In the case of Kulathil Mammu v. the State of Kerala, the meaning of the word “migration” was negotiated wherein the Supreme court of India was divided in its opinion. The majority of the judges construed that the term migrated used in Article 6 and 7 with reference to the context, purpose and prevailing political conditions at the time of making Constitution. In simple words, they interpret the term as nothing but voluntarily going from India to Pakistan permanently or temporarily. Whereas minorities view was that there must be an element of some permanence in the intention of a person migrating to settle in Pakistan. Since the majority view was broader, it was accepted.
Statement of Facts: In this case, a lady went to Karachi on July 1948, leaving her husband in India. She contended that she went to Pakistan for medical purposes, which was found baseless. After obtaining a temporary permit wherein it was stated that she was domiciled in Pakistan and was the Pakistan national, she again returned to India in December 1948. On the expiry of that temporary permit, she went back to Pakistan in April 1949. She made an effort to get the permit to settle in India permanently, but her efforts failed.
Judgement: It was held that there could be no doubt that the lady must be held to have migrated from the territory of India after 1 March 1947, although her husband has stayed in India. Migration in this Article refers to one before 26 January 1950, i.e. between 1 March 1947 and 26 January 1950.
Article 8: Citizenship right of persons of Indian origin who are residing outside India
Article 8 begins with a non-obstante clause, i.e. “notwithstanding anything in Article 5”. This Article confers the Indian citizenship on a person who on the face of it had no domicile in India if certain conditions are fulfilled.
This Article deals with persons who are or whose parents or grandparents were born in India, but they are residing abroad. Such a person will be considered to be a citizen of India provided that they have registered as citizens of India by the consular representative or diplomatic representative of India where they are residing. Moreover, registration may be made only on an application by the citizen.
The differentiating line between Article 8 and Article 5 and 6 is that the former deals with the citizenship not only at the date of the commencement of the Constitution but also for the future whereas the latter pertains to only the citizenship at the time of the commencement of the Constitution.
Article 9: Persons waiving their citizenship by acquiring the citizenship of some other nation
This Article elaborates on the fact that a person who has voluntarily acquired the citizenship of some other foreign state, shall cease to be a citizen of India. It deals only with the voluntary acquisition of citizenship of a foreign nation before the Constitution came into force. Instances of voluntary acquisition of foreign citizenship after the commencement must be dealt with by the Government of India under Citizenship Act 1955.
Further, the question as to whether a person has lost the citizenship of this country and has acquired the citizenship of foreign country has to be examined by the central government, and it is only after the central government has decided this question that the state government may deal with that person as a foreigner. Further, it can be that a passport from a foreign government is obtained by the citizen and the case falls under the impugned rule, the conclusion may follow that he has acquired the citizenship of the foreign country but that conclusion can be drawn only by the appropriate authority who is authorised under the Act to inquire into the question. Therefore, there is no doubt that in all cases where an action is proposed a person who is residing in this country by the reason that they have acquired citizenship of foreign states and have lost in consequence the citizenship of this country. However, it is very important for this question to be considered by the central government. Further, the foreign state is defined under Article 367 (3) of the Constitution.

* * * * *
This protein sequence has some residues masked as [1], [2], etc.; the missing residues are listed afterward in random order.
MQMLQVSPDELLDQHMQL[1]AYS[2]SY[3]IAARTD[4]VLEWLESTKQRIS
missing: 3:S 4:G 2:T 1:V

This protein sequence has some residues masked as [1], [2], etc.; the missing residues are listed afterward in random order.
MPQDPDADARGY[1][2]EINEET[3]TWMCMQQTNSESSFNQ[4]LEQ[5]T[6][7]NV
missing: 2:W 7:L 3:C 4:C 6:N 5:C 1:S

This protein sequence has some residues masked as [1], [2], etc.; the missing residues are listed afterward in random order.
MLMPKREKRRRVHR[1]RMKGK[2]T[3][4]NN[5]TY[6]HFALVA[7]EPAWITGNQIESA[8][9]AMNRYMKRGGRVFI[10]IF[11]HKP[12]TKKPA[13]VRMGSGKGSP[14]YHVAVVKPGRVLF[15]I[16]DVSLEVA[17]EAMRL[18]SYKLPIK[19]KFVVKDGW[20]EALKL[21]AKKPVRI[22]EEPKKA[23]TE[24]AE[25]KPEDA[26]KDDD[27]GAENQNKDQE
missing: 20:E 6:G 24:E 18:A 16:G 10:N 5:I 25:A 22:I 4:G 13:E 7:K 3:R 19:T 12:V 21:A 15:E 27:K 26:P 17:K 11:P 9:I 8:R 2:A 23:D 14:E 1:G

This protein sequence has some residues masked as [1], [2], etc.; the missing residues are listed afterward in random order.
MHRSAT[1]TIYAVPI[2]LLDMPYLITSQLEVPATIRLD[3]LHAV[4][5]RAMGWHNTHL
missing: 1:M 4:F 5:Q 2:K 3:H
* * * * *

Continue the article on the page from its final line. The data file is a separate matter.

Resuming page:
Article 10: When does the right of citizenship continue
Article 10 confers upon the Parliament to enact laws or any provision with respect to the acquisition and termination of citizenship. In exercise of that power, it may take away the rights of citizenship, which has accrued to a person under the provisions of the above Article. Further, the right to citizenship under the above articles can only be destroyed by a directly expressed legislation or enactment of parliament made by the purpose, and it can not be taken indirectly.
Article 11: Parliament is to enact law pertaining to the right of citizenship
Under entry 17, List VII, Schedule 7 Parliament has the power to enact laws pertaining to citizenship, naturalisation and aliens. The main object behind this Article is that notwithstanding the fact that certain rules relating to citizenship are contained in Part II, Parliament shall have unfettered power to make any provisions relating to acquisition, termination etc. of citizenship. In exercise of its power, parliament has enacted legislation in 1955, the Citizenship Act. This Acts elaborates on the provisions pertaining to the acquisition and termination of citizenship. Further, several changes were made in the Citizenship Act, 1955 with the changing time in the year 2003 and 2005 with a motive to introduce the concept of overseas citizenship of India, especially with a view to facilitating the dealing of the Indian diaspora with India.
Therefore, in India aliens do not enjoy all the fundamental rights secured for the citizens of the country which include Article 15, 16, 18(2), 19 and 29 are declared the fundamental right which only belongs to the citizens and not aliens. Again citizens alone have the right to hold certain high offices such as those of President (Article 58), Vice-President (Article 66), Governor of the state (Article 157), Judges of the High Court (Article 217) and Supreme Court (Article 124), Attorney General (Article 76), and the Advocate General (Article 165). Also, the right to vote is only given to the citizens of India.